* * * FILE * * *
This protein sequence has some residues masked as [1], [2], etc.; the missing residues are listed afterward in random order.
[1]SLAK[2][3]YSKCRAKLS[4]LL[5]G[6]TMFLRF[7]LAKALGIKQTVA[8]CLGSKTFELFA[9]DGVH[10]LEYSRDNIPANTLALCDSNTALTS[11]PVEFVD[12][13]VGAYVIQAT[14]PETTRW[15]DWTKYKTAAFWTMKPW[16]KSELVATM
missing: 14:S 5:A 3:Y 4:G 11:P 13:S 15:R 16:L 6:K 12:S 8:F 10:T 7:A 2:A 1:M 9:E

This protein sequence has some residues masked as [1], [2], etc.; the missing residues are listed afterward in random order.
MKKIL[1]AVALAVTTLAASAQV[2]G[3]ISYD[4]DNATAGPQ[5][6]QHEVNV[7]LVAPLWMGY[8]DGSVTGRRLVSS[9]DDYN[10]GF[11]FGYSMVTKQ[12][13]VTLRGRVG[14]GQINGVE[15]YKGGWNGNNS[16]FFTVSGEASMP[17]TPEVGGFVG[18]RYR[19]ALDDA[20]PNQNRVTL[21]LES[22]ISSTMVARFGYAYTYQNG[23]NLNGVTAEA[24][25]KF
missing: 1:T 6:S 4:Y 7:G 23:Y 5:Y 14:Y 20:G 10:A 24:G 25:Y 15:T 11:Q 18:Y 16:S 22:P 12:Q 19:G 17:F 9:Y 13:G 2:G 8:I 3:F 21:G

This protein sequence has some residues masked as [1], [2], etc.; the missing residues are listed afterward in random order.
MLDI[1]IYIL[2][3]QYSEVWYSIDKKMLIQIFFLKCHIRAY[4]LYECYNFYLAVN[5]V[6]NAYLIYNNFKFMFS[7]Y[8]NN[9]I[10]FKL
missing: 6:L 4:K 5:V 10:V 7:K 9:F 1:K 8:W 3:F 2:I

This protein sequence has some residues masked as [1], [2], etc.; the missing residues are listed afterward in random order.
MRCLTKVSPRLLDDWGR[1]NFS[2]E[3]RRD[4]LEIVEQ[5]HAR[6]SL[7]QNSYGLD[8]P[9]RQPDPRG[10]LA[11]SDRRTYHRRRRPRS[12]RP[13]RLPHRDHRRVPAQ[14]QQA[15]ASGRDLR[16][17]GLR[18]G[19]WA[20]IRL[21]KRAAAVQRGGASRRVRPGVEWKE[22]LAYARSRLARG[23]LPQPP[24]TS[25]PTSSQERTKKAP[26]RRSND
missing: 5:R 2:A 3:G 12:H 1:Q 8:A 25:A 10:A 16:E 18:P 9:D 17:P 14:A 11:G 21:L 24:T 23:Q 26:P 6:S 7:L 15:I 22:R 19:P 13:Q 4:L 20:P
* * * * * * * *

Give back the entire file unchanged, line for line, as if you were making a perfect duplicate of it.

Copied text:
This protein sequence has some residues masked as [1], [2], etc.; the missing residues are listed afterward in random order.
[1]SLAK[2][3]YSKCRAKLS[4]LL[5]G[6]TMFLRF[7]LAKALGIKQTVA[8]CLGSKTFELFA[9]DGVH[10]LEYSRDNIPANTLALCDSNTALTS[11]PVEFVD[12][13]VGAYVIQAT[14]PETTRW[15]DWTKYKTAAFWTMKPW[16]KSELVATM
missing: 14:S 5:A 3:Y 4:G 11:P 13:S 15:R 16:L 6:K 12:S 8:F 10:T 7:A 2:A 1:M 9:E

This protein sequence has some residues masked as [1], [2], etc.; the missing residues are listed afterward in random order.
MKKIL[1]AVALAVTTLAASAQV[2]G[3]ISYD[4]DNATAGPQ[5][6]QHEVNV[7]LVAPLWMGY[8]DGSVTGRRLVSS[9]DDYN[10]GF[11]FGYSMVTKQ[12][13]VTLRGRVG[14]GQINGVE[15]YKGGWNGNNS[16]FFTVSGEASMP[17]TPEVGGFVG[18]RYR[19]ALDDA[20]PNQNRVTL[21]LES[22]ISSTMVARFGYAYTYQNG[23]NLNGVTAEA[24][25]KF
missing: 1:T 6:S 4:Y 7:G 23:Y 5:Y 14:Y 20:G 10:A 24:G 25:Y 15:T 11:Q 18:Y 16:S 22:P 12:Q 19:G 17:F 9:Y 13:G 2:G 8:I 3:F 21:G

This protein sequence has some residues masked as [1], [2], etc.; the missing residues are listed afterward in random order.
MLDI[1]IYIL[2][3]QYSEVWYSIDKKMLIQIFFLKCHIRAY[4]LYECYNFYLAVN[5]V[6]NAYLIYNNFKFMFS[7]Y[8]NN[9]I[10]FKL
missing: 6:L 4:K 5:V 10:V 7:K 9:F 1:K 8:W 3:F 2:I

This protein sequence has some residues masked as [1], [2], etc.; the missing residues are listed afterward in random order.
MRCLTKVSPRLLDDWGR[1]NFS[2]E[3]RRD[4]LEIVEQ[5]HAR[6]SL[7]QNSYGLD[8]P[9]RQPDPRG[10]LA[11]SDRRTYHRRRRPRS[12]RP[13]RLPHRDHRRVPAQ[14]QQA[15]ASGRDLR[16][17]GLR[18]G[19]WA[20]IRL[21]KRAAAVQRGGASRRVRPGVEWKE[22]LAYARSRLARG[23]LPQPP[24]TS[25]PTSSQERTKKAP[26]RRSND
missing: 5:R 2:A 3:G 12:H 1:Q 8:A 25:A 10:A 16:E 18:P 9:D 17:P 14:A 11:G 21:L 24:T 23:Q 26:P 6:S 7:L 15:I 22:R 19:P 13:Q 4:L 20:P